Friday, January 2, 2009

from the archives: universities

I've spent my life around universities. Even now, we can see one from our back fence. Here's a post inspired by my gratitude to God for universities.

I love universities.

I love the long, echoing corridors, the book-lined offices, and the ridiculously steep lecture theatres. I love the lawns and paved areas spotted with students chatting, eating lunch, reading, or kissing. I love the beautiful old stone buildings, and the funky modern ones, with their round windows and lime-green fittings.

I love university libraries. I love working in the far, dim recesses of the library, where the silence is broken only by the rustle of turning pages. I love the eye-boggling microfilm screen, filled with tiny, wavering, impossible-to-read words. I love the dark shelves devoted to journals, where you pull a cord to turn the lights on, only to have them turn off half way through searching for that elusive article...leaving you imagining someone creeping up behind.

I loved visiting my father's university as a child. White concrete stairs led to his office, with its linoleum floor and sunny window, smelling of ink and paper. A glass cabinet near the building's entrance displayed crystals in a mind-boggling array of colours and shapes, from magenta fuzz to silver cubes: some glowed mysteriously under ultra-violet light. Outside the door, my brother and I played on the huge rocks which dotted the lawn, pretending they hid buttons which produced any food and drink we desired.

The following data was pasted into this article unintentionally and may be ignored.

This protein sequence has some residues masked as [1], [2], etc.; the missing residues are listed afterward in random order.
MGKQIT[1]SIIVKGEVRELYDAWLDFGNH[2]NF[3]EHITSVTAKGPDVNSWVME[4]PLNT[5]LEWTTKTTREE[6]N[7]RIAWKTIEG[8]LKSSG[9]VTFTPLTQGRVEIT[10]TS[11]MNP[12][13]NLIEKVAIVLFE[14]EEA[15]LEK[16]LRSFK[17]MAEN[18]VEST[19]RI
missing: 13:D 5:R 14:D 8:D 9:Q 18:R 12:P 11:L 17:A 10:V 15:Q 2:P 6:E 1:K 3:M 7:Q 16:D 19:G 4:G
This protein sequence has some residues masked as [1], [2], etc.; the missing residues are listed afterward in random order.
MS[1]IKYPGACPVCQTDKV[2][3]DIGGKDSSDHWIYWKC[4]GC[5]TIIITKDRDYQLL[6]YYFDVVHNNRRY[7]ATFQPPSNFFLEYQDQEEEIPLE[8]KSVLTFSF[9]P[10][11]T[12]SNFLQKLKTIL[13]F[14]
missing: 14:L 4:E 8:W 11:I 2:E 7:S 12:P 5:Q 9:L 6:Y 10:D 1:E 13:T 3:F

I love to walk and pray amongst the ancient red river gums which grow in the university near our home. I love to sit at our back window and watch the rising sun reflect from the university building's curved walls, tawny orange tiles glowing against the deep velvet blue of the sky. I even love the car park lights shining like stars brought to earth, glinting through the trees behind our house at night.

I love the feeling of intellectual discovery which hangs over a university, the sense that great ideas are taught in the shabby lecture theatres, and wonderful discoveries made in the laboratories and libraries.

I love students, their enthusiasm, idealism and readiness to learn.

Of course, this is only half the picture. Students don't usually go to uni to pursue intellectual discovery: they go to get academic recognition, or a ticket to a more prestigious and better paid job. In one philosophy class I attended, the Christian doctrine of sin was openly mocked and attacked. I was also exposed to pornography publically displayed without warning (twice!) by lecturers who took great delight in shattering our innocence.

But I feel immensely privileged that Steve and I work with uni students. We enjoy helping students to find their way through the bewildering moral and intellectual climate at uni, to teach them about a true knowledge which lasts forever, and to encourage them to live for someone outside themselves.

Meanwhile, I get to hang around universities for the rest of my life.


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